Profile: James Walker
Professor Emeritus of Communication
James Walker has authored or co-authored five books:
Crack of the Bat: A History of Baseball on the Radio, 2015, University of Nebraska Press.
Centerfield Shot: A History of Baseball on Television, 2008, University of Nebraska Press. Winner, 2009 SABR/Sporting News Research Award.
The Broadcast Television Industry, 1998, Boston: Allyn and Bacon.
Television and the Remote Control: Grazing on a Vast Wasteland, 1996, New York: Guilford.
The Remote Control in the New Media Environment, 1993, Westport, CT: Praeger
In addition, he's published over 40 scholarly articles and made over 100 conference presentations on television programming, political communication, and media effects.
James has been quoted on media issues in many publications The Wall Street Journal, USA Today, Chicago Sun-Times, The New York Times, TV Guide, Psychology Today, and on many television and radio programs.
He has produced and hosted over 500 television programs, and produced and hosted hundreds of radio interviews and award winning public service announcements.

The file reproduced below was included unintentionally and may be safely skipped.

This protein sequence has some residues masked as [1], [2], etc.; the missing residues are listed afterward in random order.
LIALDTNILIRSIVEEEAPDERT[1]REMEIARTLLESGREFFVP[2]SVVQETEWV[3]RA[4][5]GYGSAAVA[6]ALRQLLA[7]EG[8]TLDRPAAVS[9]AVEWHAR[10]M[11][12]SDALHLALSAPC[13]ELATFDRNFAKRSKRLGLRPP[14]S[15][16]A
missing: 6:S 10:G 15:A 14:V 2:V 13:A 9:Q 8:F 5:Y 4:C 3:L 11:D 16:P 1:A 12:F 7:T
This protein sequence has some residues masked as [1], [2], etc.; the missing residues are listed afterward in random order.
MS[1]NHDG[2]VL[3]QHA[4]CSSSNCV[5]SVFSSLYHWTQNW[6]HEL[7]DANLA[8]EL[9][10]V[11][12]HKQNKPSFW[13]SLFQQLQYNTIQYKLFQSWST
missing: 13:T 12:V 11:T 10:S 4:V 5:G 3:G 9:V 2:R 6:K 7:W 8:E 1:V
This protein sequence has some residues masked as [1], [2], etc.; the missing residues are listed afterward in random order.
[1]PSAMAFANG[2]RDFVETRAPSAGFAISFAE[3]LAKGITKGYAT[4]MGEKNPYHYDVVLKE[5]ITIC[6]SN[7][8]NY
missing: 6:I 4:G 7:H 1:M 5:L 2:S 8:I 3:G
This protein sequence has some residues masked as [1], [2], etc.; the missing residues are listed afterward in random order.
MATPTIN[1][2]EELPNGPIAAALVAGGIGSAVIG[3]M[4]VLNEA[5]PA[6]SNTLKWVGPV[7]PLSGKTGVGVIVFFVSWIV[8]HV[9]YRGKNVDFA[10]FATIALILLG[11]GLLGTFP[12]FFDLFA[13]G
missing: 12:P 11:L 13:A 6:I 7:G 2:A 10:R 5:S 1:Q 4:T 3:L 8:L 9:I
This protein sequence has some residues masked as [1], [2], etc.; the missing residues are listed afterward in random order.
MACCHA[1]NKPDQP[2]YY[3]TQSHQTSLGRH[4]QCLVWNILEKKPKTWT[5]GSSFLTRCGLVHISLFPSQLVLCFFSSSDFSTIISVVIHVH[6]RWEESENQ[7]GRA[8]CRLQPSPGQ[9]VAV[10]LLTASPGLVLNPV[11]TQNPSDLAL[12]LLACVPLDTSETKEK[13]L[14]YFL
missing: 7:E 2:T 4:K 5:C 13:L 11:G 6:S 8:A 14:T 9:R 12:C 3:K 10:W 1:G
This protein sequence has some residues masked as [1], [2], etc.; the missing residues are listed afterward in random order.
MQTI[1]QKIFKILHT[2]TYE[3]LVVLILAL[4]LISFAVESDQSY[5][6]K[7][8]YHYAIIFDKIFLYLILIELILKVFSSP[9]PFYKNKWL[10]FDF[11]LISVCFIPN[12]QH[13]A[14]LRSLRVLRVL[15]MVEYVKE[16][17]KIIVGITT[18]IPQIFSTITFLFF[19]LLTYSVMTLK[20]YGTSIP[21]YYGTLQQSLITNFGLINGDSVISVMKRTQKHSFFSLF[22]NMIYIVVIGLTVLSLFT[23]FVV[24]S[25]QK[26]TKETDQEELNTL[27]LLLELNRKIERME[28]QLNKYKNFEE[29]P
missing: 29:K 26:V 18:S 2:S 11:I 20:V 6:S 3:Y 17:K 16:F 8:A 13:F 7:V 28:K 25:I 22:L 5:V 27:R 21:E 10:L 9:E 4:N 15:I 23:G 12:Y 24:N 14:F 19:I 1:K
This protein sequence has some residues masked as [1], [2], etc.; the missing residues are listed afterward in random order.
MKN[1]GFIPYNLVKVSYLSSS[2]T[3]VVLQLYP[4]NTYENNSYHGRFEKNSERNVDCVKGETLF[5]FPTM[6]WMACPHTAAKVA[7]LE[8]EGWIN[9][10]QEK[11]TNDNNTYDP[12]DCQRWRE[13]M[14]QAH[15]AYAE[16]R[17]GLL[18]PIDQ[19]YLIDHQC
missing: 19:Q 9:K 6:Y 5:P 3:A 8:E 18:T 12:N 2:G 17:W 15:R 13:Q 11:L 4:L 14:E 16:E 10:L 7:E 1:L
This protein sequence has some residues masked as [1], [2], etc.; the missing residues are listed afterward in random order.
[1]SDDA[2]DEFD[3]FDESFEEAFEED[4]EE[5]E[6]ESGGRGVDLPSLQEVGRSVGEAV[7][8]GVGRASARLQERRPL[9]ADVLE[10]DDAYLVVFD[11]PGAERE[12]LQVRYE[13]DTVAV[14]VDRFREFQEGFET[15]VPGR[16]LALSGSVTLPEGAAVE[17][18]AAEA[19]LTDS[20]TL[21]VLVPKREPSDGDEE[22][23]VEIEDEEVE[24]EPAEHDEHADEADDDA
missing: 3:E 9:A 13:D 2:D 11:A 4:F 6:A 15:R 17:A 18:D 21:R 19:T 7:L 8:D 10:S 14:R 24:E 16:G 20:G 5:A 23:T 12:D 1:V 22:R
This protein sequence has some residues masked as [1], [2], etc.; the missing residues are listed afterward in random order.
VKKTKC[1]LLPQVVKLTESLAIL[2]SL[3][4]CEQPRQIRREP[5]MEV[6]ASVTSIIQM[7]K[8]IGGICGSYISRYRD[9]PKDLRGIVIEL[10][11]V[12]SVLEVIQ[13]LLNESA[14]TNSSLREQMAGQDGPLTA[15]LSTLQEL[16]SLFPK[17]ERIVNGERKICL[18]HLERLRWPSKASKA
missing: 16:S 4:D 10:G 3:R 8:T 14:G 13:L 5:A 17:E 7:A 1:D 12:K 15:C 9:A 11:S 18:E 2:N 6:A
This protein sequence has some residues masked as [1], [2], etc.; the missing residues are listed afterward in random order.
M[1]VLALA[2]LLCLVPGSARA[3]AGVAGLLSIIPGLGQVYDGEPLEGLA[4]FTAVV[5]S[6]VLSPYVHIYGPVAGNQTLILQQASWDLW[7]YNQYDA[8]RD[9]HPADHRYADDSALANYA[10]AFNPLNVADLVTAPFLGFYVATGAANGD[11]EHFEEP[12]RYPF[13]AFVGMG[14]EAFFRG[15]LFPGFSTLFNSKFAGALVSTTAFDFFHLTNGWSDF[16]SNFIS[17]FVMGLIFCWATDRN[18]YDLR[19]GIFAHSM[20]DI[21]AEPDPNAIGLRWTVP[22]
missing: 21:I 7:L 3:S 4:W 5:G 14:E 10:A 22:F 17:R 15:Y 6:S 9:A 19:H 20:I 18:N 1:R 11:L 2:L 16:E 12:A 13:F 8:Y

NoteStreams By James Walker
Hard to believe it right now, but the first 13 World Series broadcasts were free to the radio networks that covered them. Ad-free, they were started as a promotion for station WJZ, in Newark, New Jersey to announce its arrival in the New York metro area. So - how did we get to where we are today?!
In December 2011, when the Los Angeles Angels of Anaheim and Texas Rangers signed away their local television rights for about $3 billion apiece, the sport media heralded a new record for local television rights fees. Accounting for roughly 43% of MLB’s $8 billion haul in 2014, media revenues have made the players rich and the owners even richer. Today, the idea that a team would ban its games from being broadcast is unthinkable, so ingrained are TV and radio contracts in the marketing and business practices of the sport. But in 1921, when radios first began making their way into American homes, a number of baseball team owners weren’t quite sure what to make of the emerging technology. In fact, the owners were sharply divided over whether or not broadcasting games on the radio would benefit or deeply damage revenues. A 20-year battle among owners would ensue.